A veritable who’s who of American political figures are heading to Israel for Shimon Peres’s funeral on Friday. The U.S. delegation includes presidents Clinton and Obama, Secretary of State John Kerry, members of Congress from both parties, and some important figures from nearly every phase of the Middle East peace process, including ambassador Martin Indyk, state department Middle East official Robert Malley, and Bush-era national security advisor Stephen Hadley. It’s a bipartisan group spanning decades’ worth of U.S. presidential administrations—people with a diverse history in Middle Eastern and American politics and vastly different views on the Israeli-Palestinian conflict. Overall, the delegation is a tribute to Peres’s prestige in the U.S., his status as perhaps the only globally beloved consensus figure on the Israeli political scene, and his ability to embody his country’s greatest hopes and ambitions for a broad spectrum of admirers. American flags are currently flying at half-staff.
The delegation is also heavy on New York congressmen: Chuck Rangel, the long-tenured representative from upper Manhattan is going, as is Lee Zeldin, the only Jewish Republican member of the House. Democrats Eliot Engel and Jerrold Nadler, two of the most prominent Jewish members of Congress, are joining them. But the most important New Yorker on Capitol Hill—Senator Chuck Schumer—apparently won’t be there, and it’s unclear as to why at this time.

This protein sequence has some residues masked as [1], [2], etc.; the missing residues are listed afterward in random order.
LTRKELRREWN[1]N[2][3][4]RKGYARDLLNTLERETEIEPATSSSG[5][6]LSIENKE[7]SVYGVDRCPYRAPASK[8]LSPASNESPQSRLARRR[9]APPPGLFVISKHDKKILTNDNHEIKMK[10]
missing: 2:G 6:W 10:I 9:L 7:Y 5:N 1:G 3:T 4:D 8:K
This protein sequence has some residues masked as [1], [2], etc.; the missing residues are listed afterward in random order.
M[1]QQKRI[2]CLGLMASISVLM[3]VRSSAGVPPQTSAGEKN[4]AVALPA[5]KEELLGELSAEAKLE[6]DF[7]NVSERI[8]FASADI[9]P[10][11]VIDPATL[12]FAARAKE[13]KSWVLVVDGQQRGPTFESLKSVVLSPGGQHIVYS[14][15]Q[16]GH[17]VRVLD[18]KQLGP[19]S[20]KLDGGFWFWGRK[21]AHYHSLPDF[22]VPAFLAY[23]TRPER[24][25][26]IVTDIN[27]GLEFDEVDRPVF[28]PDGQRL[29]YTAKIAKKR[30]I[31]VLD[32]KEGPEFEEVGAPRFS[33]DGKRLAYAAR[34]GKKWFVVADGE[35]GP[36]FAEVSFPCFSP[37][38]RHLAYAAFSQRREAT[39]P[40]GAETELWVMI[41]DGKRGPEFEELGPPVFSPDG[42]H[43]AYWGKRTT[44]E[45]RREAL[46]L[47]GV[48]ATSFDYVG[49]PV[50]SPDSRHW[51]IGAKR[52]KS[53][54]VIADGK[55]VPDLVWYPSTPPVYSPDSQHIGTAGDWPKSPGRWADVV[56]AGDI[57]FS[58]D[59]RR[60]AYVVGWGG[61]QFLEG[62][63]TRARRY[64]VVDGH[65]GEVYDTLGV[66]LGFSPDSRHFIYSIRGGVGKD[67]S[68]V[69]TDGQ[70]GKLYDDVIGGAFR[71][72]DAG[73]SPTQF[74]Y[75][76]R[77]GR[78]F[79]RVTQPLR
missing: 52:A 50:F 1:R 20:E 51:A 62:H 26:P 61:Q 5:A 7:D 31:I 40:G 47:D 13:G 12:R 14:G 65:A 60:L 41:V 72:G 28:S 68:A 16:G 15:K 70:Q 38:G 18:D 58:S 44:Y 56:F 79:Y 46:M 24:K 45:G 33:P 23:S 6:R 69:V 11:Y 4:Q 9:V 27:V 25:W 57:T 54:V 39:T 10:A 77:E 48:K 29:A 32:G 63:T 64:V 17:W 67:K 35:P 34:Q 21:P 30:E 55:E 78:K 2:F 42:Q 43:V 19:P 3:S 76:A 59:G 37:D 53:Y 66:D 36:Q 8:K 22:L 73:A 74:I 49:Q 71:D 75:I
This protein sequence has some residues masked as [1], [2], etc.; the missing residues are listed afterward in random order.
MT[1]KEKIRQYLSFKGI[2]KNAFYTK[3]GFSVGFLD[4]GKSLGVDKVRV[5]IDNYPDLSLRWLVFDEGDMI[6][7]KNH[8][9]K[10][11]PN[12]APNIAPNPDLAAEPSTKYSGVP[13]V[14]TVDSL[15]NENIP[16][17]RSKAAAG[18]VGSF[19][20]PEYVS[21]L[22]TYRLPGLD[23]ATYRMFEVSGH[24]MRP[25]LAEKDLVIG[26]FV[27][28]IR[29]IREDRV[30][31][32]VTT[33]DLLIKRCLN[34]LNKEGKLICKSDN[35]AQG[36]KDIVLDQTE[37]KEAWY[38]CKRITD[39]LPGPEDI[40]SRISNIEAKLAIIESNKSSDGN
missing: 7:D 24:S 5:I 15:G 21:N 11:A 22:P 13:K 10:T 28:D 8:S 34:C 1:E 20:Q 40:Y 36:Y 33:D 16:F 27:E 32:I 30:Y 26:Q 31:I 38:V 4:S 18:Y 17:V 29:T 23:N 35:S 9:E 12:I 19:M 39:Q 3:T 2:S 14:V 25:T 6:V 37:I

Schumer, who is in line to be the next Senate minority leader after the retirement of Harry Reid, has clashed with the administration in a couple high-profile instances in recent years. He opposed the Iran nuclear deal, and not only supported the Justice Against Sponsors of Terrorism Act, but led the successful effort to override president Obama’s recent veto of the bill, which allows Americans to sue Saudi Arabia over the 9/11 attacks. It notable, however, that Zeldin, Rangel, Nadler, and Engel all voted for the veto override as well, and Engel is another leading Democrat who opposed the Iran deal.
Whatever the case may be—be it a political or personal issue, or maybe even an oversight—Schumer’s absence means that one of the most important Jewish and pro-Israel members of the U.S. Congress isn’t scheduled to be present at Shimon Peres’s funeral. I reached out to Senator Schumer’s office for comment, but have yet to hear back.
Armin Rosen is a staff writer for Tablet magazine.